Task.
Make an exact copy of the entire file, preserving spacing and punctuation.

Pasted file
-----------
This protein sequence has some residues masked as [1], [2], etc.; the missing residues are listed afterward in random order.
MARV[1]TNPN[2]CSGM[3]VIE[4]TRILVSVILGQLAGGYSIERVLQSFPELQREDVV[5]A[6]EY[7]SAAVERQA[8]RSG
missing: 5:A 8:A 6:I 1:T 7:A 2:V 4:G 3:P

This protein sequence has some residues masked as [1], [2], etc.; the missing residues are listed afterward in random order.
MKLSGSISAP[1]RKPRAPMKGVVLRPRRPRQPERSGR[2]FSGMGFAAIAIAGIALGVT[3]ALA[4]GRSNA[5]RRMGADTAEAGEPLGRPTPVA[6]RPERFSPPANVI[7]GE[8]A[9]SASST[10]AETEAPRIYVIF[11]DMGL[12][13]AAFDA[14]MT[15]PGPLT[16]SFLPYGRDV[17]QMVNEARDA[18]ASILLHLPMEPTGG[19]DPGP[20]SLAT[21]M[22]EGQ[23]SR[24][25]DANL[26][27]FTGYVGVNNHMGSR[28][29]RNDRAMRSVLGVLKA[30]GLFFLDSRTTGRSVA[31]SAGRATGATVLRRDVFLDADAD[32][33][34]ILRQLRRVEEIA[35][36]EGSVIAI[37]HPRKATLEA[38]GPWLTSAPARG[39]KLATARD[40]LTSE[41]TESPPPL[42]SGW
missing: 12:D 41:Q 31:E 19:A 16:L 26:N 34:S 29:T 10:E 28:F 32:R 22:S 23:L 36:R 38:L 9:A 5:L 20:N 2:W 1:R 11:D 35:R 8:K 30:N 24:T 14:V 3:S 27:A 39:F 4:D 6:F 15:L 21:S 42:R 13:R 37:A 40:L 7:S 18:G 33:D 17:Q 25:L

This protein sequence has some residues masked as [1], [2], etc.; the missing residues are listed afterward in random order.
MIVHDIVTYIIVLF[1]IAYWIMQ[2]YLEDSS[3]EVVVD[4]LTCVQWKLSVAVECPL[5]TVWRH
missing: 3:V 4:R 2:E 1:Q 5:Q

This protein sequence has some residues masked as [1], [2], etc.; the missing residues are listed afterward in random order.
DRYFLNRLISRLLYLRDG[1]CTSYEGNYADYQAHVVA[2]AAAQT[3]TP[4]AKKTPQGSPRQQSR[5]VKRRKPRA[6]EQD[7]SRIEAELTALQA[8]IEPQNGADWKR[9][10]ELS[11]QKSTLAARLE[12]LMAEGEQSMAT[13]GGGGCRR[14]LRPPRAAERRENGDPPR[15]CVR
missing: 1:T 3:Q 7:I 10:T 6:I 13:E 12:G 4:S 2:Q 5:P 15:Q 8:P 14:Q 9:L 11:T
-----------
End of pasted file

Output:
This protein sequence has some residues masked as [1], [2], etc.; the missing residues are listed afterward in random order.
MARV[1]TNPN[2]CSGM[3]VIE[4]TRILVSVILGQLAGGYSIERVLQSFPELQREDVV[5]A[6]EY[7]SAAVERQA[8]RSG
missing: 5:A 8:A 6:I 1:T 7:A 2:V 4:G 3:P

This protein sequence has some residues masked as [1], [2], etc.; the missing residues are listed afterward in random order.
MKLSGSISAP[1]RKPRAPMKGVVLRPRRPRQPERSGR[2]FSGMGFAAIAIAGIALGVT[3]ALA[4]GRSNA[5]RRMGADTAEAGEPLGRPTPVA[6]RPERFSPPANVI[7]GE[8]A[9]SASST[10]AETEAPRIYVIF[11]DMGL[12][13]AAFDA[14]MT[15]PGPLT[16]SFLPYGRDV[17]QMVNEARDA[18]ASILLHLPMEPTGG[19]DPGP[20]SLAT[21]M[22]EGQ[23]SR[24][25]DANL[26][27]FTGYVGVNNHMGSR[28][29]RNDRAMRSVLGVLKA[30]GLFFLDSRTTGRSVA[31]SAGRATGATVLRRDVFLDADAD[32][33][34]ILRQLRRVEEIA[35][36]EGSVIAI[37]HPRKATLEA[38]GPWLTSAPARG[39]KLATARD[40]LTSE[41]TESPPPL[42]SGW
missing: 12:D 41:Q 31:E 19:A 16:L 26:N 34:S 29:T 10:E 28:F 32:R 22:S 23:L 36:R 38:L 9:A 5:L 20:N 2:W 1:R 11:D 35:R 8:K 30:N 24:T 14:V 3:S 27:A 39:F 4:D 6:F 15:L 21:S 42:R 13:R 37:A 40:L 7:S 18:G 33:D 17:Q 25:L

This protein sequence has some residues masked as [1], [2], etc.; the missing residues are listed afterward in random order.
MIVHDIVTYIIVLF[1]IAYWIMQ[2]YLEDSS[3]EVVVD[4]LTCVQWKLSVAVECPL[5]TVWRH
missing: 3:V 4:R 2:E 1:Q 5:Q

This protein sequence has some residues masked as [1], [2], etc.; the missing residues are listed afterward in random order.
DRYFLNRLISRLLYLRDG[1]CTSYEGNYADYQAHVVA[2]AAAQT[3]TP[4]AKKTPQGSPRQQSR[5]VKRRKPRA[6]EQD[7]SRIEAELTALQA[8]IEPQNGADWKR[9][10]ELS[11]QKSTLAARLE[12]LMAEGEQSMAT[13]GGGGCRR[14]LRPPRAAERRENGDPPR[15]CVR
missing: 1:T 3:Q 7:I 10:T 6:I 13:E 12:G 4:S 2:Q 5:P 15:Q 8:P 14:Q 9:L 11:T